Janis Ian Society’s Child

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Janis Ian Society’s Child

Janis Ian Society's Child

Pop Music

The music of the 1960s includes social movements songs. Janis Ian was only 14 years old when she finished writing “Society’s Child (Baby, I’ve Been Thinking)” in 1965. It covered controversial material, which was an interracial romance. The singer of the song is white and has an African-American boyfriend. The girl’s mother, friends, and teachers disapprove of the relationship. In the end, the girl feels that she cannot fight society’s rules and breaks off with her boyfriend. The Civil Rights movement, of course, was very prominent at the time. Also, Ian lived in East Orange, New Jersey, and went to school mostly with African-Americans. Record producer and songwriter Shadow Morton (“Leader of the Pack, “(Remember) Walking in the Sand”) signed her to a contract with Verve Records and released the song. Leonard Bernstein had Ian perform the song on a TV special about new pop music, which helped to promote her and the record.

In 1967, CBS aired a one-hour special “Inside Pop — The Rock Revolution” hosted by Leonard Bernstein. Hosting hip young musicians, Bernstein shared cigarettes with them while apologizing for being “the establishment.” The show highlighted “Society’s Child” for which Bernstein had high praise. Bernstein correctly pointed out that the song has an absolutely brilliant modulation in the final chorus. The song is in C-minor and the chorus (“I can’t see you anymore”) is in a jarring parallel A-minor. At the end of the song, the sentiment changes from “I can’t see you anymore” to “I don’t want to see you anymore.” That change is accentuated by a modulation from A-minor to G-minor, which perfectly communicates a feeling of despair and resignation.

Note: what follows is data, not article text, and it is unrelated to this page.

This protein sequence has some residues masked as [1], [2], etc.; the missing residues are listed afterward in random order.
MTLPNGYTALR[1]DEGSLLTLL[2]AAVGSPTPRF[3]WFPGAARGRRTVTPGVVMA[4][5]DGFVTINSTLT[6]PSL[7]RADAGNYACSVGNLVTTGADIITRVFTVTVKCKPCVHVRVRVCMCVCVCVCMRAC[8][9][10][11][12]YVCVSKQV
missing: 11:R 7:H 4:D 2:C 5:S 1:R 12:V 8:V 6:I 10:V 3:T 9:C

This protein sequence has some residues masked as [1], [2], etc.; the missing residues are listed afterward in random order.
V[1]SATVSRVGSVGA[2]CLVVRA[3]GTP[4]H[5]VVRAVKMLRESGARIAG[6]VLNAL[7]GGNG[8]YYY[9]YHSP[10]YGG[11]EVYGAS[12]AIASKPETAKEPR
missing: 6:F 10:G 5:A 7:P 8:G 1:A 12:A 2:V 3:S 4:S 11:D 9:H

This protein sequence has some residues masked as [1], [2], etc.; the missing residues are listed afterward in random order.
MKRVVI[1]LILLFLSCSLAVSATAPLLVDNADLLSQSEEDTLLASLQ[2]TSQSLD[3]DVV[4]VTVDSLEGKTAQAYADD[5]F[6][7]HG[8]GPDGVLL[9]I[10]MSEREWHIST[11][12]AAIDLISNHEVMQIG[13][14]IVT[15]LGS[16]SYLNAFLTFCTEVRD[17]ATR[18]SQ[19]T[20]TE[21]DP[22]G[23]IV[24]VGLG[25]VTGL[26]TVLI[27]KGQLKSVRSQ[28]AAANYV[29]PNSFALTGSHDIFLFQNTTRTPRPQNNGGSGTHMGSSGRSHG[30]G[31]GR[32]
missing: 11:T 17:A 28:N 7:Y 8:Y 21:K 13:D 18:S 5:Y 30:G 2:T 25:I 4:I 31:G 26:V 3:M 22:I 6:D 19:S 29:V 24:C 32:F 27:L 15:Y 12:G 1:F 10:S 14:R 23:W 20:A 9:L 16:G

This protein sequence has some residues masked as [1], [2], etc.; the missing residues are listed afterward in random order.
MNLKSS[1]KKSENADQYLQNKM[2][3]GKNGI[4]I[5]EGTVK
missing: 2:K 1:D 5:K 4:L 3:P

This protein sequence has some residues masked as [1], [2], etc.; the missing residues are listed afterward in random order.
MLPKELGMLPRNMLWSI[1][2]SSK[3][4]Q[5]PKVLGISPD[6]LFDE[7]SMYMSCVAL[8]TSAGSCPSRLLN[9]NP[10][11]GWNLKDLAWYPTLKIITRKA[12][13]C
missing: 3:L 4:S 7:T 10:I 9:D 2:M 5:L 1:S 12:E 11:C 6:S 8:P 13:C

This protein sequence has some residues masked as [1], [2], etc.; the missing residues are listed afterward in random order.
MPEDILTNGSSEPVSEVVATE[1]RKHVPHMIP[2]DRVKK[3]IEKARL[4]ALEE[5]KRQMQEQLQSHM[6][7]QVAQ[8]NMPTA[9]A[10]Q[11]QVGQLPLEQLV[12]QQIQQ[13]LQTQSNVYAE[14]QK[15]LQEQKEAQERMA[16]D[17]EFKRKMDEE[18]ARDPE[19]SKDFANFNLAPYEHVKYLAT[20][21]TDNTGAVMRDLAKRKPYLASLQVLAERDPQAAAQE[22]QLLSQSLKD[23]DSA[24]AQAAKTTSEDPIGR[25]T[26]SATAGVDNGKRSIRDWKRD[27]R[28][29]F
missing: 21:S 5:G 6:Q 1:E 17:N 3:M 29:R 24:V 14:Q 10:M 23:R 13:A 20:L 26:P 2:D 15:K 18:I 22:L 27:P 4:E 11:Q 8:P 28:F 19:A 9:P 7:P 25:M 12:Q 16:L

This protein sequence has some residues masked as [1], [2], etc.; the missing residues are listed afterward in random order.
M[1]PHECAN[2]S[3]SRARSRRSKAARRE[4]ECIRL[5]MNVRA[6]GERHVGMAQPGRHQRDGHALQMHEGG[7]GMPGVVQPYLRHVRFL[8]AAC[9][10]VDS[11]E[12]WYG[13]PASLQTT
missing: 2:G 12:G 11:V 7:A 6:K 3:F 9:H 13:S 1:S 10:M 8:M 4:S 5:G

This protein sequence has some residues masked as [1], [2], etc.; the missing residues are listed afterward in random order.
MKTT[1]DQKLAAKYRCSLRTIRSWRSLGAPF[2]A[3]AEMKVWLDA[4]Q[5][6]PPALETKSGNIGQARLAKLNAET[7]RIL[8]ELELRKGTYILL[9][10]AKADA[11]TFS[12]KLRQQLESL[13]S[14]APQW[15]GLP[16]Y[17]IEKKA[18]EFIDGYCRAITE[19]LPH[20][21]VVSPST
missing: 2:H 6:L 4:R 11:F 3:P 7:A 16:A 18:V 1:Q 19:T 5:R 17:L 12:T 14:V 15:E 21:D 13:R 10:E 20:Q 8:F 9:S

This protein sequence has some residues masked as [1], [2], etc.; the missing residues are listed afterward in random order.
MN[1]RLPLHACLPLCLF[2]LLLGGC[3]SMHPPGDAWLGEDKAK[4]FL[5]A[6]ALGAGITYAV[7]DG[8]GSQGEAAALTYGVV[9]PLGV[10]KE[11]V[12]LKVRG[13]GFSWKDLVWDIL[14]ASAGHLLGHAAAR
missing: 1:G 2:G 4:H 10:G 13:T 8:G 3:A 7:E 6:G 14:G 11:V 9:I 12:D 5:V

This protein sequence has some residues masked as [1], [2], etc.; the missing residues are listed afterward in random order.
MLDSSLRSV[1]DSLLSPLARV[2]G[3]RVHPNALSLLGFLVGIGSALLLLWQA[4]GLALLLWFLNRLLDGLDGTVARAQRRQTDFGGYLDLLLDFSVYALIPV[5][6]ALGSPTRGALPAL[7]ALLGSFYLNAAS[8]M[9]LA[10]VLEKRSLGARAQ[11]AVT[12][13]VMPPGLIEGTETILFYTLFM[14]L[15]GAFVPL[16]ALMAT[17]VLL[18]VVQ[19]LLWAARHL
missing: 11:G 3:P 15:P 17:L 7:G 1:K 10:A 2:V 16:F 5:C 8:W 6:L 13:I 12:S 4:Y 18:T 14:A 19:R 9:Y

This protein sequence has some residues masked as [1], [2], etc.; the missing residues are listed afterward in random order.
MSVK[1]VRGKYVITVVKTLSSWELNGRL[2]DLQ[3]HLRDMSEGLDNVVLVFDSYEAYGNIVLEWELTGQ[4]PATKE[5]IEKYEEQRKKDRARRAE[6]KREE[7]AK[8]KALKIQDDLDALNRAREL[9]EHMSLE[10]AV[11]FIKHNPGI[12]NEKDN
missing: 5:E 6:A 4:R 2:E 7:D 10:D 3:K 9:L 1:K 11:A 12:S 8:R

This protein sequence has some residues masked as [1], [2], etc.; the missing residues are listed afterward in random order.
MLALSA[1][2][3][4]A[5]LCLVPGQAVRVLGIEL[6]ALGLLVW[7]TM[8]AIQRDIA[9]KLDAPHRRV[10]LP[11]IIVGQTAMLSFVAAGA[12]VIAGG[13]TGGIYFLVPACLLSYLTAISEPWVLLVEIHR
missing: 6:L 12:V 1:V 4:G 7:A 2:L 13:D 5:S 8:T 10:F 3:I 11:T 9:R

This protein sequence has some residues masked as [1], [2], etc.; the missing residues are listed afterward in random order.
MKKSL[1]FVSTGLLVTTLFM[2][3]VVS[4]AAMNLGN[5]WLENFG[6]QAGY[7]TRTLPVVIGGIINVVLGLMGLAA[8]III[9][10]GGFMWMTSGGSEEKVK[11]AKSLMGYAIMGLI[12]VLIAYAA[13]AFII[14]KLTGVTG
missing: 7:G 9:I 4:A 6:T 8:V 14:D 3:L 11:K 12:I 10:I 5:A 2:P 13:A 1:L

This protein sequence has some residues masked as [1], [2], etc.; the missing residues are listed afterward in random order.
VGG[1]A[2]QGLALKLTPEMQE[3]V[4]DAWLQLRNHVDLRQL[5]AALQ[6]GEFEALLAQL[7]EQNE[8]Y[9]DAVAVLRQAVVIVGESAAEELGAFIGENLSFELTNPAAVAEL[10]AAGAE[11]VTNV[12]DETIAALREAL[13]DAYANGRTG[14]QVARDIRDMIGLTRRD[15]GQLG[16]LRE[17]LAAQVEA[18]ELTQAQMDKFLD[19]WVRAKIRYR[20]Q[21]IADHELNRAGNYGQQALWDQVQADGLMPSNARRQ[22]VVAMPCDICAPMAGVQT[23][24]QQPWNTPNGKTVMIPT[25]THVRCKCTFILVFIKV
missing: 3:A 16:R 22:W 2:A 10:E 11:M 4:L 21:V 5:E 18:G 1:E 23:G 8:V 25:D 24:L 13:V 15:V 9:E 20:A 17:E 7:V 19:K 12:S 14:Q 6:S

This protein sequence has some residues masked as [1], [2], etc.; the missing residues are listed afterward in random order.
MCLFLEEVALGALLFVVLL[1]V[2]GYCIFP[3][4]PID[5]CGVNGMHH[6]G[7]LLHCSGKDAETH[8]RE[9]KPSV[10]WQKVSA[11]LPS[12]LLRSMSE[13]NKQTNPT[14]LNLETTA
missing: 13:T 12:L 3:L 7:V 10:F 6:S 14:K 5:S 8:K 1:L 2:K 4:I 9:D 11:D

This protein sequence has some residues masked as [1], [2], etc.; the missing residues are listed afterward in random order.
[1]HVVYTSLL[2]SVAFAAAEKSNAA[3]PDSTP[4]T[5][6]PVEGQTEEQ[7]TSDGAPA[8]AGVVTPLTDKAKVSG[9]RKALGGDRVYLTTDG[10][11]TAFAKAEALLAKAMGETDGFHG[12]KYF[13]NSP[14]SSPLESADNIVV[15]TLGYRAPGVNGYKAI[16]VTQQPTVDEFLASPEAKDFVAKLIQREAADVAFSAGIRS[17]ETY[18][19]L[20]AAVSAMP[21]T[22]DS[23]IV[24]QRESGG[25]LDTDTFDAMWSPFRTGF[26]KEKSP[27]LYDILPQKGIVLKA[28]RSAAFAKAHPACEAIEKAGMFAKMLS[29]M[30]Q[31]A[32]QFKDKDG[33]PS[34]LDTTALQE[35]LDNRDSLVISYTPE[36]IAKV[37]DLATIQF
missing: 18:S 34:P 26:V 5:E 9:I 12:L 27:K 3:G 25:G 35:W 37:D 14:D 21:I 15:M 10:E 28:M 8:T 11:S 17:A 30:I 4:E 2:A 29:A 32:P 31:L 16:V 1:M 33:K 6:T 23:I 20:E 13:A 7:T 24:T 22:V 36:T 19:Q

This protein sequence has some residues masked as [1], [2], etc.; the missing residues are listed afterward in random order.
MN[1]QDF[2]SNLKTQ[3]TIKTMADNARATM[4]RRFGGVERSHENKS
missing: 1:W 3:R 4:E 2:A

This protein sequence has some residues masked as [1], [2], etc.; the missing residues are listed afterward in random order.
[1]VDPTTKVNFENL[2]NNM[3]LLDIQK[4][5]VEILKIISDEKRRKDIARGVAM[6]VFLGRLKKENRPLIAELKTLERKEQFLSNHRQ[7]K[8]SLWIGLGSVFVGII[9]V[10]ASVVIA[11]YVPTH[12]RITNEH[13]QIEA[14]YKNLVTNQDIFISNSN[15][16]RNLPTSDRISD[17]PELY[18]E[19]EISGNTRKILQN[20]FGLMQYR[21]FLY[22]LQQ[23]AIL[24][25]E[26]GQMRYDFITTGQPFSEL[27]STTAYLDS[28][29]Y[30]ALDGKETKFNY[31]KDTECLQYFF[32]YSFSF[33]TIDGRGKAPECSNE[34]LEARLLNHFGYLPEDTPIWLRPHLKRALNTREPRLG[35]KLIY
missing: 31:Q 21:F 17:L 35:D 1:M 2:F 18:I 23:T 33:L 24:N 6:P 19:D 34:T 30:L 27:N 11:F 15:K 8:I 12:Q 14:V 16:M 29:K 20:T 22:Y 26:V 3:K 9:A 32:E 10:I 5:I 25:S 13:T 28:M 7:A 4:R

The record, which had been banned on major radio stations, began playing across the country almost immediately following the broadcast. In 1967 “Society’s Child” went to #13 on the U.S. Cash Box Pop Singles Chart and #14 on the U.S. Billboard Hot 100.

Janis Ian was born Janis Eddy Fink in New York City. She also had success with the song “At Seventeen.” She continues to write, record, tour, and perform.

Here are the lyrics to “Society’s Child” by Janis Ian:

Come to my door, baby
Face is clean and shining black as night
My mother went to answer
You know that you looked so fine

Now, I could understand your tears and your shame
She called you ‘Boy’ instead of your name
When she wouldn’t let you inside
When she turned and said, “But honey, he’s not our kind”

She says I can’t see you any more, baby
Can’t see you anymore

Walk me down to school, baby
Everybody’s acting deaf and blind
Until they turn and say
Why don’t you stick to your own kind

My teachers all laugh, they smirk and stare
Cuttin’ deep down in our affair
Preachers of equality, think they believe it
Then why won’t they just let us be?

They say I can’t see you anymore, baby
Can’t see you anymore

One of these days I’m gonna stop my listenin’
Gonna raise my head up high
One of these days I’m gonna raise my glistenin’
Wings and fly

But that day will have to wait for awhile
Baby, I’m only society’s child
When we’re older things may change
But for now this is the way they must remain

I say, I can’t see you any more, baby
Can’t see you anymore
No, I don’t wanna see you any more, baby

Check Out The Groove Pad for More 1960s Music

The Pass the Paisley Groove Pad is a resting stop, a place to chill out and listen to the featured song on the stereo. If the mood strikes you, click on the juke box to access and listen to the 50+ free online songs there. The TV has several channels, with selections updated twice a week. Every now and then, Pass the Paisley hosts an all-request of 1960s and 1970s songs for a Be-In at the juke box in the Groove Pad. Keep on truckin’. Hope you enjoyed “Society’s Child” by Janis Ian.

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Jane Minogue

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